Tip: To save articles in ePub format for your eBook reader…
PEP-Web Tip of the Day
To save an article in ePub format, look for the ePub reader icon above all articles for logged in users, and click it to quickly save the article, which is automatically downloaded to your computer or device. (There may be times when due to font sizes and other original formatting, the page may overflow onto a second page.).
You can also easily save to PDF format, a journal like printed format.
For the complete list of tips, see PEP-Web Tips on the PEP-Web support page.
Collingbourne, R. (1994). The Chamber of Maiden Thought. By Meg Harris Williams & Margot Waddell. London: Tavistock/Routledge. Pp. 217. £12.99.. Psychoanal. Psychother., 8(1):87-88.
(1994). Psychoanalytic Psychotherapy, 8(1):87-88
The Chamber of Maiden Thought. By Meg Harris Williams & Margot Waddell. London: Tavistock/Routledge. Pp. 217. £12.99.
Review by: Rachel Collingbourne
The book takes its title from Keats's metaphor for the inner world of psychic reality. What occurs within the Chamber represents the life of the mind, the developmental shifts in the internal drama from a narcissistic organisation to true object-relationships. On first entering, writes Keats, we are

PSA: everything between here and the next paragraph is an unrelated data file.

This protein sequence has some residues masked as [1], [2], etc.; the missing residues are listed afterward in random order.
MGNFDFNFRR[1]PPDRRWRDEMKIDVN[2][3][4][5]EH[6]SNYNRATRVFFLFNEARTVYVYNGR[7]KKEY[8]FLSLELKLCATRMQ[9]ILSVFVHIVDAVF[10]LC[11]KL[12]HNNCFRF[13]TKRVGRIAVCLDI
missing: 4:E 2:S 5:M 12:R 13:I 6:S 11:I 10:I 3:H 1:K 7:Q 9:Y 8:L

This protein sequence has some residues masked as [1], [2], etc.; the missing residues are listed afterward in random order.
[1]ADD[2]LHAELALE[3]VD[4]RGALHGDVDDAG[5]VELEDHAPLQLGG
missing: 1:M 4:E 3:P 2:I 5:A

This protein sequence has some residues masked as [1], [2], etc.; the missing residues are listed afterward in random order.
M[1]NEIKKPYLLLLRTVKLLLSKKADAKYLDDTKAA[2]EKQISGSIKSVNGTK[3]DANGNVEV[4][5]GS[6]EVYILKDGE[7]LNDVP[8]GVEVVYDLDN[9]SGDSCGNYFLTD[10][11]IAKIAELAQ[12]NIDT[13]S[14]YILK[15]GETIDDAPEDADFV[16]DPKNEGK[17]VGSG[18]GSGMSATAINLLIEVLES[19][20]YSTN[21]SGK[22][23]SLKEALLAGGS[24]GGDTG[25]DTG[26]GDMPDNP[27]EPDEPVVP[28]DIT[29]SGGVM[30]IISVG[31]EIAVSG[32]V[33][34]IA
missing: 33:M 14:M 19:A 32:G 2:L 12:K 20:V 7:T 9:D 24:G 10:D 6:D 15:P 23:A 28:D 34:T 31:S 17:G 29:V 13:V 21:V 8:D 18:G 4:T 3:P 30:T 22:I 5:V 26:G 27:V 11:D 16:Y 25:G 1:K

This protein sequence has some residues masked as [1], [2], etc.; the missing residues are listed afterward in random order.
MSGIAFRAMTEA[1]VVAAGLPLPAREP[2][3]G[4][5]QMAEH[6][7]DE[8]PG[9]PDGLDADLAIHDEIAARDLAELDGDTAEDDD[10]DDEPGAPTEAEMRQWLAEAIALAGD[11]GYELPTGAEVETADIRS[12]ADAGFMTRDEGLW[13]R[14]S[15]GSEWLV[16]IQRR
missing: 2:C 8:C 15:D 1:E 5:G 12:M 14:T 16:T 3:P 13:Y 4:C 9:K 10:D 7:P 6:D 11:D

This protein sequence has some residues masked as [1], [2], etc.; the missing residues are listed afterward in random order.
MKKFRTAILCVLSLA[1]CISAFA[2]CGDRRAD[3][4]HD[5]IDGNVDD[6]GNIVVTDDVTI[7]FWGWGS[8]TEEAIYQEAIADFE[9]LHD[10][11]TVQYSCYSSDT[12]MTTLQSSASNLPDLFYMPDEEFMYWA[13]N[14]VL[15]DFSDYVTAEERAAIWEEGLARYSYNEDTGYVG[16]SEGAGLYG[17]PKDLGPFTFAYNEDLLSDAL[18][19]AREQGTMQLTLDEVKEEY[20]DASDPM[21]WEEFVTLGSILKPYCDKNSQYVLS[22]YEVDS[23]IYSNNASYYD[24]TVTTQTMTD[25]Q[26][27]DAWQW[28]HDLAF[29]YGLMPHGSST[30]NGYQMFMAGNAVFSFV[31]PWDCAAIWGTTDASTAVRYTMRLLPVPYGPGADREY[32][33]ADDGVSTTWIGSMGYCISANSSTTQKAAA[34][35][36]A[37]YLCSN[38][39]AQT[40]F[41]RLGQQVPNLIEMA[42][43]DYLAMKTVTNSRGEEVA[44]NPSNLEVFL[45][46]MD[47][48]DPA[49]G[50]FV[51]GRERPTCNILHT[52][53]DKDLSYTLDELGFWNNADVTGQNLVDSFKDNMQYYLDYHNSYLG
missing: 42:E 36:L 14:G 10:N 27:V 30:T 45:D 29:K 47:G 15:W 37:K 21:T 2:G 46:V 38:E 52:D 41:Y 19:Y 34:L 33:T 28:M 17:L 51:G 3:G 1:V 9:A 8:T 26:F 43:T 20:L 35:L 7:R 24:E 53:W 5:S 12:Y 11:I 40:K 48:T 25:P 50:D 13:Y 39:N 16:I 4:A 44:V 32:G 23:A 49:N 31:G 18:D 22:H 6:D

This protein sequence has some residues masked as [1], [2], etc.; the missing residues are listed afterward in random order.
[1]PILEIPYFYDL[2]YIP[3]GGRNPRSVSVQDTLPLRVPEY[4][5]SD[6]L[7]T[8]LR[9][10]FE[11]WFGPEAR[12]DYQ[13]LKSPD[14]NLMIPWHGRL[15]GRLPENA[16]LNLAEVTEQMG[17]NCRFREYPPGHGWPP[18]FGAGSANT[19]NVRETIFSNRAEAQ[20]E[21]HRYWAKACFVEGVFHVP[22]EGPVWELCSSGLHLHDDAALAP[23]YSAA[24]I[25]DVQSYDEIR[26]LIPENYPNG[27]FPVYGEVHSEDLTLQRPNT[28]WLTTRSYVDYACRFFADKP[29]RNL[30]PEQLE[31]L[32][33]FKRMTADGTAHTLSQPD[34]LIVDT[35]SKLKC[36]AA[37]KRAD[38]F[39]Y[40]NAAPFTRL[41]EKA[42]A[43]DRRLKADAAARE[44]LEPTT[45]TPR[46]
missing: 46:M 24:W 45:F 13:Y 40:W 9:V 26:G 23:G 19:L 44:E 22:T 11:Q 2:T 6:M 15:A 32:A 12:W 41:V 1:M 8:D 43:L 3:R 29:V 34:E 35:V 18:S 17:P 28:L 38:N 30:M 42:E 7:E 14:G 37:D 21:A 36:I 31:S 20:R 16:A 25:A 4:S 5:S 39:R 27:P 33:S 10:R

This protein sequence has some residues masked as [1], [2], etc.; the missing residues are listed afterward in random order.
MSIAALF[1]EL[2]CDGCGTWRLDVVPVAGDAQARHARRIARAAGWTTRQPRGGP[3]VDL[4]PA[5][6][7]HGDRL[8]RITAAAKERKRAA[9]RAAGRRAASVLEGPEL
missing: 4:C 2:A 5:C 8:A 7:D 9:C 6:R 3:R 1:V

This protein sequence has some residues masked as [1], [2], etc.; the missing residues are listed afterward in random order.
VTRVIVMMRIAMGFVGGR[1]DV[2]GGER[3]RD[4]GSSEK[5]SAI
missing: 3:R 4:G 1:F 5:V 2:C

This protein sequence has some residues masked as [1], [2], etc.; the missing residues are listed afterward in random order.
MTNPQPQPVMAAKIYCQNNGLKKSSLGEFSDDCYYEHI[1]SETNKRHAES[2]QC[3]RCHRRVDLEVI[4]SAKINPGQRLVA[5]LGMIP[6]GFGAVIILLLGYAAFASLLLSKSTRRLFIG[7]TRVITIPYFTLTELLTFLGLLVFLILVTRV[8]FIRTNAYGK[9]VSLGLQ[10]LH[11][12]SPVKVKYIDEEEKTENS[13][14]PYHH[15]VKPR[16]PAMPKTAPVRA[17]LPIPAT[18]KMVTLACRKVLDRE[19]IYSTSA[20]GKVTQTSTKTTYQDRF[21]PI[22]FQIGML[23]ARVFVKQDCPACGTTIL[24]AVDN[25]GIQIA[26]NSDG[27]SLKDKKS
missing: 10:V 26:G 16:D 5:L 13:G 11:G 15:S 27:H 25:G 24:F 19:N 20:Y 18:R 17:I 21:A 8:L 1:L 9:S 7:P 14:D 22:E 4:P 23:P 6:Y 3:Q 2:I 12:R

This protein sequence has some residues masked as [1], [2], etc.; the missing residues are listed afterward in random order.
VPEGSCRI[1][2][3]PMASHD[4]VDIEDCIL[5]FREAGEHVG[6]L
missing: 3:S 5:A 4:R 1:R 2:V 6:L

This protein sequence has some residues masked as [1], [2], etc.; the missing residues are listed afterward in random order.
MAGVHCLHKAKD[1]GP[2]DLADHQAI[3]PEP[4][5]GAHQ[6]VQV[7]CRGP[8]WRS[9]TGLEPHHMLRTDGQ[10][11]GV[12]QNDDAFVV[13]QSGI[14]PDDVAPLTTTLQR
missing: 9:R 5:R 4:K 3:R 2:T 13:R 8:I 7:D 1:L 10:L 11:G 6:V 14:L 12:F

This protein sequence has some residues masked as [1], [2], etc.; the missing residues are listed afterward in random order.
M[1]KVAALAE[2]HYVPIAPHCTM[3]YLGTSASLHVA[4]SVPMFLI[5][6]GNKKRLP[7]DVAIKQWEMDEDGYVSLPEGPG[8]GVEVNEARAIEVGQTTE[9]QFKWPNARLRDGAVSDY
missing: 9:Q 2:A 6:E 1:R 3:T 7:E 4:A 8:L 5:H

intoxicated with the life and atmosphere, we see nothing but pleasant wonders, and think of delaying there for ever in delight.
On penetrating further, the Chamber
becomes gradually darkened … We see not the balance of good and evil. We are in a Mist … We feel ‘the burden of the Mystery’.
I quote this metaphor at some length because it is in the matter of ‘mystery’ that a book on this subject succeeds or fails. How to preserve the mystery of artistic creation and the reader's response to it, while attempting to lay bare its bones? The authors argue that psychoanalysis is the true child of literature by illustrating some literary origins of the psychoanalytic model of mind. This literary-historical perspective is contrasted with the more familiar medico-scientific one. The stated intention is not reductionist in the sense of providing psychoanalytic interpretations of literary works, but rather to put the post-Kleinian model of mind back in touch with its roots.
Seminal poetic and literary thinkers are discussed in the first eight chapters, beginning with Shakespeare, and moving on to Milton, Blake, Wordsworth, Coleridge, and Keats. The novel is represented by Emily Brontë and George Eliot.
[This is a summary or excerpt from the full text of the book or article. The full text of the document is available to subscribers.]